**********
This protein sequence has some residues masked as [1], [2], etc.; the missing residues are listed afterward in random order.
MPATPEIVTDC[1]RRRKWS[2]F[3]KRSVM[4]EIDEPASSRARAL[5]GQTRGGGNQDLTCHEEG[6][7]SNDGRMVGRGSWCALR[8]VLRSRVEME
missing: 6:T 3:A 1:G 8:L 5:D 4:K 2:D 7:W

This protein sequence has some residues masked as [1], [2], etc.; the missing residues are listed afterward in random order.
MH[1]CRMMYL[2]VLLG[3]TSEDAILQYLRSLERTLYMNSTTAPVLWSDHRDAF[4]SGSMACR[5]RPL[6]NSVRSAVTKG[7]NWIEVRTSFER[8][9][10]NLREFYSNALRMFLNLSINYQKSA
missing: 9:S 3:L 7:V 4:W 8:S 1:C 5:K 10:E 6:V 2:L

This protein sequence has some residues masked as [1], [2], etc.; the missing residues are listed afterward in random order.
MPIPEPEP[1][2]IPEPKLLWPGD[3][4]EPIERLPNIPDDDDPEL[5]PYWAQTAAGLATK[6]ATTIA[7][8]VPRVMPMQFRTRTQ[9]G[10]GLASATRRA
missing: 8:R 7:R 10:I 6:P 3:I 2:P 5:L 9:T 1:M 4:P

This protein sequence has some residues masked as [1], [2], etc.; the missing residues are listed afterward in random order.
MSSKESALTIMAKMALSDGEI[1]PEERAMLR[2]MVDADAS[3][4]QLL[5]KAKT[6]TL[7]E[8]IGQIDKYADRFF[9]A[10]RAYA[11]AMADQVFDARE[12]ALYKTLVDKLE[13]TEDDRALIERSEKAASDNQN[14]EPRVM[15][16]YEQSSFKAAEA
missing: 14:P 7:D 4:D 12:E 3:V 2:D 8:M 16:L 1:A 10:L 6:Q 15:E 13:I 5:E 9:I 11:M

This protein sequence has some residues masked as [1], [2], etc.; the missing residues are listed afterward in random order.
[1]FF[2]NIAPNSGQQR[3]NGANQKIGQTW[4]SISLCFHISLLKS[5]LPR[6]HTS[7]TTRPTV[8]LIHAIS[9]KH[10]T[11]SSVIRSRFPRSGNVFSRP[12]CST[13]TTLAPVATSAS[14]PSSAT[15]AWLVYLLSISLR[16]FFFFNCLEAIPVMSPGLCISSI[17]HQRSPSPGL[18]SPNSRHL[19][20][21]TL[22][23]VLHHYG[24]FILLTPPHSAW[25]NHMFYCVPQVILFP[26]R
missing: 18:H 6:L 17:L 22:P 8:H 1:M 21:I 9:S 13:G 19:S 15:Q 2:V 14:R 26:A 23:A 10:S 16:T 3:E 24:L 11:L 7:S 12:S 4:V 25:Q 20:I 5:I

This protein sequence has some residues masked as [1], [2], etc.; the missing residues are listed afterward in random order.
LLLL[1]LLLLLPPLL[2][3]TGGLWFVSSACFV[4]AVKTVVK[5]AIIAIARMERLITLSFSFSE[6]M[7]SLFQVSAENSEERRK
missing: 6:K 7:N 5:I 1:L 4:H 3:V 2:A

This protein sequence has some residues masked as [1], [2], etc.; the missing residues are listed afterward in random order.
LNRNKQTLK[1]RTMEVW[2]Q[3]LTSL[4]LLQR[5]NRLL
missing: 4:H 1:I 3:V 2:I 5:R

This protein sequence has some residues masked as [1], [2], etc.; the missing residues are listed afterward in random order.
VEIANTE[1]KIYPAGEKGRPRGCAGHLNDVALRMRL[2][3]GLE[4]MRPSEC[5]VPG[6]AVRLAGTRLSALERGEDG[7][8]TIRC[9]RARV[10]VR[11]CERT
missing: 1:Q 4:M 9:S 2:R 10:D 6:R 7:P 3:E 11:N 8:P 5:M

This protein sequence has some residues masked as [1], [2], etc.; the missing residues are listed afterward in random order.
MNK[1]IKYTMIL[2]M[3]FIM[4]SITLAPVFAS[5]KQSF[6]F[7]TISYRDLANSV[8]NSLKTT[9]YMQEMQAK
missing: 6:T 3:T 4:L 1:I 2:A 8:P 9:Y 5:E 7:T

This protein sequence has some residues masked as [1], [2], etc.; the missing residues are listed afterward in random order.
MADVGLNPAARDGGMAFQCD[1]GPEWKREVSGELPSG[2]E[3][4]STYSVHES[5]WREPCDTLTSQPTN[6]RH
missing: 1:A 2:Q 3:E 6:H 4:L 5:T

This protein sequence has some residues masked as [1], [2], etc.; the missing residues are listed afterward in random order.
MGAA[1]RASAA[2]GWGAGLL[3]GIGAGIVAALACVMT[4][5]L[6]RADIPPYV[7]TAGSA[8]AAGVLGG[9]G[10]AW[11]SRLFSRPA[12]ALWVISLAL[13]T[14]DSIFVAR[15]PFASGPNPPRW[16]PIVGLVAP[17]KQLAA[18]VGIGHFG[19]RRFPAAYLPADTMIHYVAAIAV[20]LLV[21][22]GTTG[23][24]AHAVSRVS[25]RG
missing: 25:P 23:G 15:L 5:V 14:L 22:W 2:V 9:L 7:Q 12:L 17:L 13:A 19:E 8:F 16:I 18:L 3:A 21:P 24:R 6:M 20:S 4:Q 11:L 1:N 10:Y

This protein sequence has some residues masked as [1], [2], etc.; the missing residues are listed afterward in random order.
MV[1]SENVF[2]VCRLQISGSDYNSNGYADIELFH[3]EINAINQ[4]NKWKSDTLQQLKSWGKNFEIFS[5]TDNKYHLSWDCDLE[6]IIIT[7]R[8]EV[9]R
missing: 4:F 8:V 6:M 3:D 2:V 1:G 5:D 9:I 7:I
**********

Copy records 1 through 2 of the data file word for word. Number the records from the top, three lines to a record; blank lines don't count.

This protein sequence has some residues masked as [1], [2], etc.; the missing residues are listed afterward in random order.
MPATPEIVTDC[1]RRRKWS[2]F[3]KRSVM[4]EIDEPASSRARAL[5]GQTRGGGNQDLTCHEEG[6][7]SNDGRMVGRGSWCALR[8]VLRSRVEME
missing: 6:T 3:A 1:G 8:L 5:D 4:K 2:D 7:W

This protein sequence has some residues masked as [1], [2], etc.; the missing residues are listed afterward in random order.
MH[1]CRMMYL[2]VLLG[3]TSEDAILQYLRSLERTLYMNSTTAPVLWSDHRDAF[4]SGSMACR[5]RPL[6]NSVRSAVTKG[7]NWIEVRTSFER[8][9][10]NLREFYSNALRMFLNLSINYQKSA
missing: 9:S 3:L 7:V 4:W 8:S 1:C 5:K 10:E 6:V 2:L